Chinese New Year

On February 7, 2008 celebrations and festivals across the United States, Canada and Southeast Asia, will be ringing in the Chinese New Year and the Year of the Rat. For the next 15 days, festivals, parades, family reunions, festive foods, traditional Dragon and Lion Dances, pounding Asian drums and blazes of fireworks will be a part of the colorful tradition and superstition-rich holiday season – haled the most important celebration of the Chinese or Lunar Calendar.

Beginning on the new moon and ending on the full moon, it’s a time for families to reunite and celebrate, perform rituals for good luck and good fortune, and honor ancestors with offerings of food and prayer.

Before the celebrations begin, Chinese households are given a clean sweep, to wipe away bad luck and leave room for a new wave of good luck to enter the home. To keep their Feng Shui truly fresh, many also give their front door a fresh coat of red paint. During the 15 days of Chinese New Year, red flags and decorations will embellish homes and businesses to scare away evil as the color red symbolizes good fortune. Colorful gold ornamentation symbolizes prosperity. Traditional meatless meals of fish and dumplings, which also signify good fortune are served. And among the countless symbolic traditions of the holiday, children are given red packets filled with money to protect them from evil.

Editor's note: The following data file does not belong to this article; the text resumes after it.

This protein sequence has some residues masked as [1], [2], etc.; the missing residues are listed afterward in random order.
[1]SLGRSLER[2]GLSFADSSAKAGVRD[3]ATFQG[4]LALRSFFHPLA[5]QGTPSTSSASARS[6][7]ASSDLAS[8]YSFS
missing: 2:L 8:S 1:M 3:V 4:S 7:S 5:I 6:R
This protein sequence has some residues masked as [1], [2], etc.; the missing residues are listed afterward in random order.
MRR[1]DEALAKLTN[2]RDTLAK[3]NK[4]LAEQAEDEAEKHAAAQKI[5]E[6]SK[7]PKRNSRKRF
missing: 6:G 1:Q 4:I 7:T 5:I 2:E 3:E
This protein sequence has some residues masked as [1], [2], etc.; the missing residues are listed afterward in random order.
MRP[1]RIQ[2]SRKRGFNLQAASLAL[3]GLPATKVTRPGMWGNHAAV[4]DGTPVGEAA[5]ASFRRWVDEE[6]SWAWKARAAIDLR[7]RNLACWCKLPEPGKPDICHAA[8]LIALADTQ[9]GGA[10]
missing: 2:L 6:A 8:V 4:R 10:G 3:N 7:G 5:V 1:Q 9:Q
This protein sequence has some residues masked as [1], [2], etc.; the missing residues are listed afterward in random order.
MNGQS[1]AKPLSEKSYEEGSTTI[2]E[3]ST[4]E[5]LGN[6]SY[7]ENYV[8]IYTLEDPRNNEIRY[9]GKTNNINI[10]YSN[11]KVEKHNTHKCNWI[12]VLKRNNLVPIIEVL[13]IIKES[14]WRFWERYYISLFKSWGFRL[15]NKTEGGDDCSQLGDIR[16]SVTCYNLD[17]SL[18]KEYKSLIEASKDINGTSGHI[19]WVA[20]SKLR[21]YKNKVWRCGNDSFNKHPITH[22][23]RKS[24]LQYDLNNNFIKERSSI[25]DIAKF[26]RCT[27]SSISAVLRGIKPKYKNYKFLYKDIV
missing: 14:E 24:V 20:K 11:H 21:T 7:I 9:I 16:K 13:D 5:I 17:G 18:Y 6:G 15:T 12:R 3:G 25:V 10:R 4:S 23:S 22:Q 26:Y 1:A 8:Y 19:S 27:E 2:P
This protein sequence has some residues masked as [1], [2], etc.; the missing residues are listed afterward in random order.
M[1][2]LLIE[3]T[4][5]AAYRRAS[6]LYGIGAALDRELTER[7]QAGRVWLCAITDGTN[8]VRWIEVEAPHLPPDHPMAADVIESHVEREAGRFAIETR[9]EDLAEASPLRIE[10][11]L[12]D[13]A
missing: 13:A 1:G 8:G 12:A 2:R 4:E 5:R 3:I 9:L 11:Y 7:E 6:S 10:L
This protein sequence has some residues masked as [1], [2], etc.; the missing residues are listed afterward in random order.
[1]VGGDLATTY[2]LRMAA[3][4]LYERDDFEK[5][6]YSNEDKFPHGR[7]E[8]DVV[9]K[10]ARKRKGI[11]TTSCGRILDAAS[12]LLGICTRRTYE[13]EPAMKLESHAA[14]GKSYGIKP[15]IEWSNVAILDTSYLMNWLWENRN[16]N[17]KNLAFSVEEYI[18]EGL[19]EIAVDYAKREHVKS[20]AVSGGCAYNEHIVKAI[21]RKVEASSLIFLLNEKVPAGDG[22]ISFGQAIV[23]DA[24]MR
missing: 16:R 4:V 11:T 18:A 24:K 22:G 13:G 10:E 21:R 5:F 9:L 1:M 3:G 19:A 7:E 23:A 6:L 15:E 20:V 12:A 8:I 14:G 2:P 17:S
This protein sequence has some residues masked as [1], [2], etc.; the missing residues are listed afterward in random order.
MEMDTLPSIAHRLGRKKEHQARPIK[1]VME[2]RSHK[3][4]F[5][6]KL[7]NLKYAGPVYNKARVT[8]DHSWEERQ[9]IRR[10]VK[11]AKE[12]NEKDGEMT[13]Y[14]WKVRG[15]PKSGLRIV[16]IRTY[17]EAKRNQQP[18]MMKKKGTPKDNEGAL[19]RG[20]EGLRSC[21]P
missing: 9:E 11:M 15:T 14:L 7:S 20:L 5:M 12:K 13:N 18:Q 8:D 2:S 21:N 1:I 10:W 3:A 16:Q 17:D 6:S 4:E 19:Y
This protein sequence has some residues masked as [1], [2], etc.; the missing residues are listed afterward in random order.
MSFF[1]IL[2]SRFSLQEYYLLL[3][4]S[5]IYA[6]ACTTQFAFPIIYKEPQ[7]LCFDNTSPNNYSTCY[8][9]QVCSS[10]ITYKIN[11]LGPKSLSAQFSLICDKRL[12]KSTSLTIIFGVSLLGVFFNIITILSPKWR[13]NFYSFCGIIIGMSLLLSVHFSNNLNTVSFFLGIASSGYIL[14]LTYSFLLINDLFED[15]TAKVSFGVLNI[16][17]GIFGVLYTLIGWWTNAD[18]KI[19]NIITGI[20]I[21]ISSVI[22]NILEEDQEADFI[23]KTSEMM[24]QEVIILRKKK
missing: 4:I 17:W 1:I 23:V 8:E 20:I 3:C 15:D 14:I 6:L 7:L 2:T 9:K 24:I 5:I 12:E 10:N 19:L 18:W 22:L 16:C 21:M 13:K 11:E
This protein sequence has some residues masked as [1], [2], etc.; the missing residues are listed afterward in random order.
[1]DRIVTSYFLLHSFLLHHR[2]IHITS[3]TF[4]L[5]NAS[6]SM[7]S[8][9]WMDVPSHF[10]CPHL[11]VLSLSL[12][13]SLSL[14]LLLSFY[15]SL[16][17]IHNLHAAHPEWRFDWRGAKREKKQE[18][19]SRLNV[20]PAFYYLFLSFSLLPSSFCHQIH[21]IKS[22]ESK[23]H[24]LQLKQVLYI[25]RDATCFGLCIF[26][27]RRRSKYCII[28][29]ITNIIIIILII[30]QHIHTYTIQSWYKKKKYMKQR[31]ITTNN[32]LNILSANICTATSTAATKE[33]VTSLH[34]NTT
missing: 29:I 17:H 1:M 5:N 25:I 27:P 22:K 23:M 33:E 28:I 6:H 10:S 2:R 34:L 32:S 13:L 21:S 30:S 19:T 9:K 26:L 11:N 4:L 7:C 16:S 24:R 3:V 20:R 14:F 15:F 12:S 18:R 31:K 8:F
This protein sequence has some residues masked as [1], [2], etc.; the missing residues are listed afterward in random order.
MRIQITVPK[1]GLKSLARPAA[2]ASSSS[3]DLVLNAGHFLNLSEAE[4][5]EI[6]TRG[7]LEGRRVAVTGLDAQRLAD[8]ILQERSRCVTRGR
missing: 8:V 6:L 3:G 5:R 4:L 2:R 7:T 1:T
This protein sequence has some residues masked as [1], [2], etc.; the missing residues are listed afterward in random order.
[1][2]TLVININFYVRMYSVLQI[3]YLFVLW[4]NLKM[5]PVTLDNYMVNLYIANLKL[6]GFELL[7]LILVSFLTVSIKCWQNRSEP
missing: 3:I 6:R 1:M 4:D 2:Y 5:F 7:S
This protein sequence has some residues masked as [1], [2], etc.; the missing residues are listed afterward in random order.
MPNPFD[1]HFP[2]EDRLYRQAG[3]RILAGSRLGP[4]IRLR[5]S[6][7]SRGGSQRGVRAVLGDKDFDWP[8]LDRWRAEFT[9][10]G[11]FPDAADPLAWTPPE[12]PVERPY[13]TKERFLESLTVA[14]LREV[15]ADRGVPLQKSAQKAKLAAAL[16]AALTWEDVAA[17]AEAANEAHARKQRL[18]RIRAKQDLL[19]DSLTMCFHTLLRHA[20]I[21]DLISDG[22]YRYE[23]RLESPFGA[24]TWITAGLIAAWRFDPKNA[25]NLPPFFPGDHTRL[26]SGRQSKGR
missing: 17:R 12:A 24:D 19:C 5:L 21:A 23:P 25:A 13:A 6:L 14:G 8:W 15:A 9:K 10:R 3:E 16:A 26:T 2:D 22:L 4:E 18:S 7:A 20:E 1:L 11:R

Check your local listings for Chinese New Year festivities in your area – you’ll find them centered around ethnic Chinese communities across the country – or bring some of the blessings of the holiday season into your life, with these Chinese traditions of family, thanksgiving and renewal:

– Hang red and gold ribbons here and there to bring luck into your life.

– Do a thorough cleaning of your home to give yourself a sense of starting fresh.

– Invite your family and friends over for anything from cocktails and Chinese take out, to a homemade Asian inspired feast. Wear red or gold to encourage good luck

– Learn more about your Chinese birth sign and the meaning of the Year of the Rat. This symbol means the upcoming year will be about charm, wealth and energy mixed with conflict!

– Get a new set of clothes and a new haircut to symbolize a new beginning in keeping with the Chinese tradition.

Most importantly during this Lunar New Year, give yourself a chance to re-examine your dreams or resolutions and review how well your journey has gone so far in 2008.

What dreams can you manifest in the Chinese New Year? Talk to a psychic for clarity. Call 1.800.573.4830 or click here now.

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